Make no mistake, these folks are not seeking help to resolve a problem – they revel in their gloom. It is a mistake to take time to try to understand their issue and problem-solve for solutions or alternatives. Waste of time. Waste of effort. Not appreciated or heeded.

When speaking with a whine connoisseur, it is useful to be like a 4-year old child and continue to ask 'Why?' repeatedly – the individual will drift off to rain on another parade fairly soon.

As a leader, you will have these folks in your organization – make use of their skills and contributions, while mitigating their negative impact. Avoid putting them in key results process roles; on project teams or committees, balance them with strong can-do positive personality.

Our staff and managers are a diverse collect of talent and personality – sometimes it take some creativity to make the best use of them. It is worth the effort.

Do you have suggestions for mining the positives from the whine connoisseurs?

January 12th! Join us for The Direct Economy at AITP!
Consider: The future is already here, it's just not evenly distributed.
Did you ever notice, no matter how hard you do the wrong thing, it never quite works?
The Direct Economy will give you a better understanding of what is changing and how you can win at the new game. RSVP Here!

Saturday, December 17, 2011

Google Plus for Business – Why Be An Early Adopter?

In November Google released Plus Pages for Business – it is similar to your personal Google Plus Page, but with features to create your electronic business personality.

Whoa! – you say you work for a large organization or an agency and can't put up a page for your day job...the Plus Business Pages works well for a community association, a swim team, or a social group where disbursed information, schedules, and news are valuable to the group.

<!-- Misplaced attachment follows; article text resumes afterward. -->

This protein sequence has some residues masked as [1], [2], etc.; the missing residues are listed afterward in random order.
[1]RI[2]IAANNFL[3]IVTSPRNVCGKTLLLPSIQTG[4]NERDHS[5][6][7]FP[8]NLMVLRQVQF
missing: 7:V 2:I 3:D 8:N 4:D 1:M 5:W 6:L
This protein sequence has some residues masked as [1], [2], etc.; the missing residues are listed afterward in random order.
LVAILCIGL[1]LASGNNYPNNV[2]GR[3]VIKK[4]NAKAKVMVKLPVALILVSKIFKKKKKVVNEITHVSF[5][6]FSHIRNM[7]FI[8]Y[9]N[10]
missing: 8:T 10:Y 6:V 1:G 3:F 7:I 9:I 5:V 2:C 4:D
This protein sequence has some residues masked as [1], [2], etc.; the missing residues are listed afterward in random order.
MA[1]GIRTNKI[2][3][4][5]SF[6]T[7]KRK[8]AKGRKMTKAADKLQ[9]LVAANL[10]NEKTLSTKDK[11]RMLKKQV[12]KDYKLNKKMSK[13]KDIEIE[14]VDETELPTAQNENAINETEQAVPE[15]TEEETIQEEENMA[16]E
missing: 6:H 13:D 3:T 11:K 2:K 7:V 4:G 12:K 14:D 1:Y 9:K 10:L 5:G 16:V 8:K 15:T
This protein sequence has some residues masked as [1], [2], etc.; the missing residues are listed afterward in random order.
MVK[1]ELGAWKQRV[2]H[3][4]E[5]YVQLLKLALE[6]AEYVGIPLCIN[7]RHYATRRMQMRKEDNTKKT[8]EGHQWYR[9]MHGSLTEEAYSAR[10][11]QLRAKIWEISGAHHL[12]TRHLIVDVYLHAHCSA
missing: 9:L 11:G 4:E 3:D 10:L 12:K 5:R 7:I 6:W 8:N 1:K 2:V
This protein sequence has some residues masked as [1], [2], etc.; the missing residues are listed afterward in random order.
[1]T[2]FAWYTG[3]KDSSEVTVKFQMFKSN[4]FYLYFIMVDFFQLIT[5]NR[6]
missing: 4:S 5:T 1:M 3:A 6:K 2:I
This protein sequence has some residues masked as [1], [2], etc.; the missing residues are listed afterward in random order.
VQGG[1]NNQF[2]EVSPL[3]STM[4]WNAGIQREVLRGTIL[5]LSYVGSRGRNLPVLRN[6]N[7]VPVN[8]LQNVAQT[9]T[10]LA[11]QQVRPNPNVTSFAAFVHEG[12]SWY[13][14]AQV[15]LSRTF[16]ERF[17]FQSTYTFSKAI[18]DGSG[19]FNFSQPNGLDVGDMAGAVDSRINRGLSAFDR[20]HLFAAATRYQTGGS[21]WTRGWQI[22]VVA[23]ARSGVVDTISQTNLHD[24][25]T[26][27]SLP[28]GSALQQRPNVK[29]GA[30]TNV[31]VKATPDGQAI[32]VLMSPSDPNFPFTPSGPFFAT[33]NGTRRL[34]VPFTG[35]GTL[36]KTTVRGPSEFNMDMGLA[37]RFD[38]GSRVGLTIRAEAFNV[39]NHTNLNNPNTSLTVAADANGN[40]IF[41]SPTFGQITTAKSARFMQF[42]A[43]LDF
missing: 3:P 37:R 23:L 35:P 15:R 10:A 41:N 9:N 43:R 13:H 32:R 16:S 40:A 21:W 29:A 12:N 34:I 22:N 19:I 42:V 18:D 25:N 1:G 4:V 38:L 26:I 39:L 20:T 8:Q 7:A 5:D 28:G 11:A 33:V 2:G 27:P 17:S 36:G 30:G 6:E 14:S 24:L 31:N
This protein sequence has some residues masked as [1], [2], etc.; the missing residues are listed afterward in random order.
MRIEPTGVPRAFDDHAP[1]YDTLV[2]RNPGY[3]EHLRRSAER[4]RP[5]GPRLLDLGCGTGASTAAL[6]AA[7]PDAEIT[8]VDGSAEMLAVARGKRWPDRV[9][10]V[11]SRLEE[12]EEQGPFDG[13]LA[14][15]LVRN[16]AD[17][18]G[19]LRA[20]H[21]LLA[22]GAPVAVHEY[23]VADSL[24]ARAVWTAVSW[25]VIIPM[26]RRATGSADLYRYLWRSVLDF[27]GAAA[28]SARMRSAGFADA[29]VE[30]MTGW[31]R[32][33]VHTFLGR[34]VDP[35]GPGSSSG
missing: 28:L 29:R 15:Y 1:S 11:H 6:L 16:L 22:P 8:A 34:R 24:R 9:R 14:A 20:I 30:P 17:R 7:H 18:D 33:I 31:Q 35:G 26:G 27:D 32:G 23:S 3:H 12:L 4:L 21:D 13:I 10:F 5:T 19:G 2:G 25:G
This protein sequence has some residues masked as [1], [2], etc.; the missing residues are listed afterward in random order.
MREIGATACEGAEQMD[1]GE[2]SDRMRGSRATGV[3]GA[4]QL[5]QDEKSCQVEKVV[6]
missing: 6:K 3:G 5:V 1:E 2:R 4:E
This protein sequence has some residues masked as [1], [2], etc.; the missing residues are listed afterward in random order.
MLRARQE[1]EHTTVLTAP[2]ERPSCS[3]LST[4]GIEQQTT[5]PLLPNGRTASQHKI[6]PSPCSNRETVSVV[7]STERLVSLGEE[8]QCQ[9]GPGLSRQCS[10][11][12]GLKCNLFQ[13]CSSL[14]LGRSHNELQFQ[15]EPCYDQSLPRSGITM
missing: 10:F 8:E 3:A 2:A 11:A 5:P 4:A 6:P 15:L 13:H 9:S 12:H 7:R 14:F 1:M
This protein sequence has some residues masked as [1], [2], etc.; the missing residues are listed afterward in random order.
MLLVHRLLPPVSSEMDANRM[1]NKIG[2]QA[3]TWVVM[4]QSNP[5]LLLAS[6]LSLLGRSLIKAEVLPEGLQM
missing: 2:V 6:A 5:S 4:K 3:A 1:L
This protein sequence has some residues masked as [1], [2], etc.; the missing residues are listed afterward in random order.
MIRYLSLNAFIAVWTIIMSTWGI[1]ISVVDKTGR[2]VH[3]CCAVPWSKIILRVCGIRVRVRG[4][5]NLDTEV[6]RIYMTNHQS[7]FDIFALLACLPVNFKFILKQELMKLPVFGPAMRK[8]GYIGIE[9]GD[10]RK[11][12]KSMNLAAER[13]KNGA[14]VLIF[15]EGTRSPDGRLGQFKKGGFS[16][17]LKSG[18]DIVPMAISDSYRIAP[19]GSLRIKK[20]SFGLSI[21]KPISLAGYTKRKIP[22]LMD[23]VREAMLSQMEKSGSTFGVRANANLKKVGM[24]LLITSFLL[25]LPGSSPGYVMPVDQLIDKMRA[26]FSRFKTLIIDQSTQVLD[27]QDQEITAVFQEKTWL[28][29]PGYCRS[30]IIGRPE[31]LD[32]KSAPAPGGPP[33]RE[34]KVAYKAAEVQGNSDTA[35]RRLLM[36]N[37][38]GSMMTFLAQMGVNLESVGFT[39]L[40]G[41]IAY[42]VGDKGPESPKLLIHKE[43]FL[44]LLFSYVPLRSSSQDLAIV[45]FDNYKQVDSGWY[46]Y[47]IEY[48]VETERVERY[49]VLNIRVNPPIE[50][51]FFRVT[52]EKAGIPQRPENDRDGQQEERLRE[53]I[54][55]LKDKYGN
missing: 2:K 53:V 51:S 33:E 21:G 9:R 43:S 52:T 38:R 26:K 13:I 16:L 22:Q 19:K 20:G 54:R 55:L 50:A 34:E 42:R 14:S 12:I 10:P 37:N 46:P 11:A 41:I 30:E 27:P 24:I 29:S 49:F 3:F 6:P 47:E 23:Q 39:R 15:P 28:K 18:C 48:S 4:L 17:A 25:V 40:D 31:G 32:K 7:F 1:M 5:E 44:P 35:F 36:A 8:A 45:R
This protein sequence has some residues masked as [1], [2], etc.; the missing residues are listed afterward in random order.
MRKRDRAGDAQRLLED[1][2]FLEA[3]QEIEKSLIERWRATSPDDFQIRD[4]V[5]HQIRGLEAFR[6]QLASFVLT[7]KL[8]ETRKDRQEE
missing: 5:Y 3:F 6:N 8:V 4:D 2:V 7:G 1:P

Establish your brand on-line in a highly flexible (and easy to use) environment and be visible to everyone on the web through the search box. They can find you by your organization name or by a full text search of your content.

I just did a presentation about Google Plus Business Pages at the Capital Technology Management Hub meeting and asked the 25 technology professionals how many had put up a Plus Business Page – three had.

Why Not? – I asked. They are trying to figure out how Plus Business fits with the other outreach vehicles.

Here's how I use the stack:

  • The website is a fairly static resource with info about the organization, services/products, and other useful material;
  • Twitter and Facebook can be used to alert the readers about what's happening – like events and blog posts;
  • LinkedIn is your professional history and it also has a broad range of discussion forums to exchange ideas, but LI is restricted to just other LI members;
  • Blogs provide an outlet for sharing thoughts and discovered information, but distribution can be a challenge;
  • Plus Business Pages tie all of the above together – it can spotlight current activities and posts, display a detailed description of your organization, show pictures of your products or activities, provide direct access to your videos, and even hook up video conference of up to 10 connections.

Why be an early adopter? Naming the Plus Business Page is on a first come basis – getting in early offers the greatest selection. Based on the experience with Twitter, early adopters enjoy a sustained higher level of activity – worth leading the charge if history repeats itself.

As a Plus Page, Google search provides a useful filter to seek out the plus pages and display at the top of the pile of results – a significant advantage if you want to be found.

Google Plus Business Pages – it's easy, simple, and free – and integrates with all the other Google features. Why not lead your community by putting up a Plus Business Page? Of the 25 technology professionals mentioned at the beginning, two more put up their Plus Business Page the next day (20% now).

Please share your thoughts.

January 12th! Join us for The Direct Economy at AITP!
Consider: The future is already here, it's just not evenly distributed.
Did you ever notice, no matter how hard you do the wrong thing, it never quite works?
The Direct Economy will give you a better understanding of what is changing and how you can win at the new game. RSVP Here!

Thursday, December 15, 2011


I was in a meeting yesterday where I heard, “Well you’re the only one with skills to do that. The rest of us came up in corporate environments.”

Lesson: The skills we develop are appropriate for our current environment.

In Reamde, I remember two telling realizations.